Most private insurance plans are reluctant to cover the therapy, which can cost more then $30,000 per year. Iowa's Medicaid program has long covered it for disadvantaged children or those with severe intellectual disabilities. But until recently, the state offered no help for middle-class autistic children with average intelligence.
Legislators almost never earmark millions of dollars for a specific treatment for any illness or disorder. Rep. Dave Heaton, who spearheaded the proposal to make an exception, said the selling point was the prospect of helping autistic children get on track.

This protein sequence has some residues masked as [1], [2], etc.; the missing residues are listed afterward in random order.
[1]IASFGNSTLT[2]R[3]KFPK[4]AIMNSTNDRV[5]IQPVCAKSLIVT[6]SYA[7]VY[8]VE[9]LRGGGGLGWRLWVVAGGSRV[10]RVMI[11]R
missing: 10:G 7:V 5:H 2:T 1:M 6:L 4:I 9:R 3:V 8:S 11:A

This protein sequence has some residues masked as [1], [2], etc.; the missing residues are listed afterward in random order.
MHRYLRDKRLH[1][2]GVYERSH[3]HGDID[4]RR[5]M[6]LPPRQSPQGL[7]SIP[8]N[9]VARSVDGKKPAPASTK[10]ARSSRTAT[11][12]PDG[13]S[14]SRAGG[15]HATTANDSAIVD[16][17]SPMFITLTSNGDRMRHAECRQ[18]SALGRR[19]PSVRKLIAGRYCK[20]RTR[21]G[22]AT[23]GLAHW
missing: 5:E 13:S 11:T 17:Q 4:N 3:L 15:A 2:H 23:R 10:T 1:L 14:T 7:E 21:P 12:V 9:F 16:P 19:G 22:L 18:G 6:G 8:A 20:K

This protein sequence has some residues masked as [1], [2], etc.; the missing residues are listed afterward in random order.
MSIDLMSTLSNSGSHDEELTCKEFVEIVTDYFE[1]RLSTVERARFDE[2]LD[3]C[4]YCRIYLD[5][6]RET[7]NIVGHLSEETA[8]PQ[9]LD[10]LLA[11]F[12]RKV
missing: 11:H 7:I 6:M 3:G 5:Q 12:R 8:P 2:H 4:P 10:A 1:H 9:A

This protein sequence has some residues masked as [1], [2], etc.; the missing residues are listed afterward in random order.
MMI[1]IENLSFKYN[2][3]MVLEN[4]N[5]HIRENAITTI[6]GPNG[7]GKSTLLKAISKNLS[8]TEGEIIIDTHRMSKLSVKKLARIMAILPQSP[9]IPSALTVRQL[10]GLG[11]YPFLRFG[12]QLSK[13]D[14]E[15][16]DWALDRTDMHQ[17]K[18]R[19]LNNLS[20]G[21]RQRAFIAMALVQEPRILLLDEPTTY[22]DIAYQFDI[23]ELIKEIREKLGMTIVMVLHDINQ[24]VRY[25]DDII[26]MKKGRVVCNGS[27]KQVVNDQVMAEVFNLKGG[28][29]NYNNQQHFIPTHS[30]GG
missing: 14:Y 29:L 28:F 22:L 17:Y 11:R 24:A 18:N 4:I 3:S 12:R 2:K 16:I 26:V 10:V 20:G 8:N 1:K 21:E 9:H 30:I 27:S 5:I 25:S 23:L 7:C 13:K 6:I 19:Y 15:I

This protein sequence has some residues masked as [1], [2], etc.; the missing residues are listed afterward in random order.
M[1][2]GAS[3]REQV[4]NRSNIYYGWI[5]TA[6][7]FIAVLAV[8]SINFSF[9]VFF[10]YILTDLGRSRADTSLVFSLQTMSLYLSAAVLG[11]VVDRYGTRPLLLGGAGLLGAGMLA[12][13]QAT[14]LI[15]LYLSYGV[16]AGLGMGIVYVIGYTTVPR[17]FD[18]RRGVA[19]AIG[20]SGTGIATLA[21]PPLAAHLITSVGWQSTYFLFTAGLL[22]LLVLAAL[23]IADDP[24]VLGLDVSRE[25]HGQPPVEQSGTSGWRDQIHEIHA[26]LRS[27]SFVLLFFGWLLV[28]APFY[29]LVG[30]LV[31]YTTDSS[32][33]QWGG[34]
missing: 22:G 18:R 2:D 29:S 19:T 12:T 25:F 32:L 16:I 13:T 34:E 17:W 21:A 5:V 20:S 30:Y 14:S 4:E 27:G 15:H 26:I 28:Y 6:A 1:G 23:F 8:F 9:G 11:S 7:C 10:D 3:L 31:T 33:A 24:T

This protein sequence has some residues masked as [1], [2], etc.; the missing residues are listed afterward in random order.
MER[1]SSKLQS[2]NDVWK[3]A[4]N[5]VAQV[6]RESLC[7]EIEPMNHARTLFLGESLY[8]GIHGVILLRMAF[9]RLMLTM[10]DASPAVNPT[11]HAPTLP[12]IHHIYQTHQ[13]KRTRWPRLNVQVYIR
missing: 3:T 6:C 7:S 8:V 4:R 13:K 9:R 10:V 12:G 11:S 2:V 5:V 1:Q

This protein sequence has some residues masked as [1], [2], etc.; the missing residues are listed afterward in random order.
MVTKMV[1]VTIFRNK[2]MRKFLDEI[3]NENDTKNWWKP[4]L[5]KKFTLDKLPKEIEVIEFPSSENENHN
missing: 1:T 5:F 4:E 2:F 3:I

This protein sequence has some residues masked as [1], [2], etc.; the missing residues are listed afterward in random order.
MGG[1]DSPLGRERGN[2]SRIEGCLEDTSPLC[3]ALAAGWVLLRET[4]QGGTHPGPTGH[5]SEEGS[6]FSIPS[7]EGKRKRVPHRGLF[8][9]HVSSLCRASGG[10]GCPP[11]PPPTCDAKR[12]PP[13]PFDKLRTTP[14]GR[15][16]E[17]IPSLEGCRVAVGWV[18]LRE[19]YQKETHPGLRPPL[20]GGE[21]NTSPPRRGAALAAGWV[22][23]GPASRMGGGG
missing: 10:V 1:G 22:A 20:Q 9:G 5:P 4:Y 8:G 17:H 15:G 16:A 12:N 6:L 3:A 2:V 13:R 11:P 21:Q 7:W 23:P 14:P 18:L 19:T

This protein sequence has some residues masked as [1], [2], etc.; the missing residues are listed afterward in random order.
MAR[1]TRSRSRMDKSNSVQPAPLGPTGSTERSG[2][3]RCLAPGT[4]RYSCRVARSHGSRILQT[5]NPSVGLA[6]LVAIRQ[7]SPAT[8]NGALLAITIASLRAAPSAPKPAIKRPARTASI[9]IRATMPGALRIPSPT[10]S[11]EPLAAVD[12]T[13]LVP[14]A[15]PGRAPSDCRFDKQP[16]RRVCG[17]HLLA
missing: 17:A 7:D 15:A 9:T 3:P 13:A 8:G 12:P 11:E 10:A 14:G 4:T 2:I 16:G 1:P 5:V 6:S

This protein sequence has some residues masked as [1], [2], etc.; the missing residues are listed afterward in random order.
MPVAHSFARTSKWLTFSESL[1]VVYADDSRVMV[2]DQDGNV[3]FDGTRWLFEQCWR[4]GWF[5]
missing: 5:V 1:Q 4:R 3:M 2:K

"If these kids don't move toward living somewhat normal lives, when they become adults, they'll be under state care for the rest of their lives, and that's very, very expensive," he said.
Heaton, a Mount Pleasant Republican who oversees spending on human-service programs, said legislators considered requiring private health-insurers to pay for the therapy, but determined it would be a tough sell. The prospect of adding a special Medicaid program to pay for a range of autism therapies seemed too expensive, Heaton said.
Legislators instead decided to pay directly for Applied Behavior Analysis. "Of all the things that are out there, this has been the most successful approach," he said.